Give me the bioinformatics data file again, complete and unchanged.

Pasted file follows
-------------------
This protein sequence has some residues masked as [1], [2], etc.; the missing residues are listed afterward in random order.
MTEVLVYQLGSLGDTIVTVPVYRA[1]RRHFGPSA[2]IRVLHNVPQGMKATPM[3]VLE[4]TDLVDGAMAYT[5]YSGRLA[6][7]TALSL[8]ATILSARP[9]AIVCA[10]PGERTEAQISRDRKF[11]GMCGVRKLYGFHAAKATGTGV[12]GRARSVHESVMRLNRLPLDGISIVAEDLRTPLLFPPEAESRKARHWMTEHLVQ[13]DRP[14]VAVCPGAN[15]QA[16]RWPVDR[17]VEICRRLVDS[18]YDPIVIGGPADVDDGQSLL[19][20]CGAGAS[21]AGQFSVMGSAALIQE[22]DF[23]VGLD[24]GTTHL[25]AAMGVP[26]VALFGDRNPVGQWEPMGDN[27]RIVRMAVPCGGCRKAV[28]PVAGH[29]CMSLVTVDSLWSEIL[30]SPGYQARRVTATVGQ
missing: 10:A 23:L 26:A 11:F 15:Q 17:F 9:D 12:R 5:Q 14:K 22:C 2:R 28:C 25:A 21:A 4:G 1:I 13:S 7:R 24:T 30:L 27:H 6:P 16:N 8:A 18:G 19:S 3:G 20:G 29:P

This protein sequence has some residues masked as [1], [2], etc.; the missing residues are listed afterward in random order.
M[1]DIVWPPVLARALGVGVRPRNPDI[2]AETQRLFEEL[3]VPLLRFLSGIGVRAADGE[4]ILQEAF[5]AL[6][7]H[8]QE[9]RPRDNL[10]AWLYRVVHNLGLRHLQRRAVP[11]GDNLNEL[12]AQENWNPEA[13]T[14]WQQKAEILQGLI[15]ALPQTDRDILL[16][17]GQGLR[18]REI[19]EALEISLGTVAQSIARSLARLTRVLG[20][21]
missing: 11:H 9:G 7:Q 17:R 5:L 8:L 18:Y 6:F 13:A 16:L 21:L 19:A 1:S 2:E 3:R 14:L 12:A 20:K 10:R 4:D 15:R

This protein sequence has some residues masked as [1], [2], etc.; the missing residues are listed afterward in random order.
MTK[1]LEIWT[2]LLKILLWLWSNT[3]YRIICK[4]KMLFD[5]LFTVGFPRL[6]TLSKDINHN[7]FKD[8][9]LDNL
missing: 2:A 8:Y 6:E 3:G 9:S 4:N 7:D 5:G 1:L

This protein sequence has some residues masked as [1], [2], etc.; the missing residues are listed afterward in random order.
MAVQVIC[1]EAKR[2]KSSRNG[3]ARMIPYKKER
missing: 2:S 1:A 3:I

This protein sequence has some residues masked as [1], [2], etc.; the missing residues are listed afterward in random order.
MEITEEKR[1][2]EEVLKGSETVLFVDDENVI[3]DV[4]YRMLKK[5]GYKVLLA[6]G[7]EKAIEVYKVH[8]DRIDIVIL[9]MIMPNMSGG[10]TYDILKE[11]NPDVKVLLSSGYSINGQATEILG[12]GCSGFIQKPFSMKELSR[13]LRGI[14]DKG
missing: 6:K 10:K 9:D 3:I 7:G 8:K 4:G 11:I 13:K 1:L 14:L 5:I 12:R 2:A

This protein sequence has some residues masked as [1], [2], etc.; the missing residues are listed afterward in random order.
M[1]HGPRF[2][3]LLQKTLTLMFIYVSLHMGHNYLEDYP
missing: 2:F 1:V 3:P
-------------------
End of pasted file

This protein sequence has some residues masked as [1], [2], etc.; the missing residues are listed afterward in random order.
MTEVLVYQLGSLGDTIVTVPVYRA[1]RRHFGPSA[2]IRVLHNVPQGMKATPM[3]VLE[4]TDLVDGAMAYT[5]YSGRLA[6][7]TALSL[8]ATILSARP[9]AIVCA[10]PGERTEAQISRDRKF[11]GMCGVRKLYGFHAAKATGTGV[12]GRARSVHESVMRLNRLPLDGISIVAEDLRTPLLFPPEAESRKARHWMTEHLVQ[13]DRP[14]VAVCPGAN[15]QA[16]RWPVDR[17]VEICRRLVDS[18]YDPIVIGGPADVDDGQSLL[19][20]CGAGAS[21]AGQFSVMGSAALIQE[22]DF[23]VGLD[24]GTTHL[25]AAMGVP[26]VALFGDRNPVGQWEPMGDN[27]RIVRMAVPCGGCRKAV[28]PVAGH[29]CMSLVTVDSLWSEIL[30]SPGYQARRVTATVGQ
missing: 10:A 23:L 26:A 11:F 15:Q 17:F 9:D 12:R 5:Q 14:K 22:C 2:R 28:C 25:A 21:A 4:G 1:I 13:S 7:R 24:T 30:L 27:H 6:P 16:N 8:A 18:G 19:S 3:G 20:G 29:P

This protein sequence has some residues masked as [1], [2], etc.; the missing residues are listed afterward in random order.
M[1]DIVWPPVLARALGVGVRPRNPDI[2]AETQRLFEEL[3]VPLLRFLSGIGVRAADGE[4]ILQEAF[5]AL[6][7]H[8]QE[9]RPRDNL[10]AWLYRVVHNLGLRHLQRRAVP[11]GDNLNEL[12]AQENWNPEA[13]T[14]WQQKAEILQGLI[15]ALPQTDRDILL[16][17]GQGLR[18]REI[19]EALEISLGTVAQSIARSLARLTRVLG[20][21]
missing: 11:H 9:G 7:Q 17:R 5:L 8:L 18:Y 6:F 13:A 16:L 21:L 19:A 1:S 2:E 3:R 14:L 12:A 20:K 10:R 4:D 15:R

This protein sequence has some residues masked as [1], [2], etc.; the missing residues are listed afterward in random order.
MTK[1]LEIWT[2]LLKILLWLWSNT[3]YRIICK[4]KMLFD[5]LFTVGFPRL[6]TLSKDINHN[7]FKD[8][9]LDNL
missing: 2:A 8:Y 6:E 3:G 9:S 4:N 7:D 5:G 1:L

This protein sequence has some residues masked as [1], [2], etc.; the missing residues are listed afterward in random order.
MAVQVIC[1]EAKR[2]KSSRNG[3]ARMIPYKKER
missing: 2:S 1:A 3:I

This protein sequence has some residues masked as [1], [2], etc.; the missing residues are listed afterward in random order.
MEITEEKR[1][2]EEVLKGSETVLFVDDENVI[3]DV[4]YRMLKK[5]GYKVLLA[6]G[7]EKAIEVYKVH[8]DRIDIVIL[9]MIMPNMSGG[10]TYDILKE[11]NPDVKVLLSSGYSINGQATEILG[12]GCSGFIQKPFSMKELSR[13]LRGI[14]DKG
missing: 6:K 10:K 9:D 3:I 7:G 8:K 4:G 11:I 13:K 1:L 14:L 5:I 12:R 2:A

This protein sequence has some residues masked as [1], [2], etc.; the missing residues are listed afterward in random order.
M[1]HGPRF[2][3]LLQKTLTLMFIYVSLHMGHNYLEDYP
missing: 2:F 1:V 3:P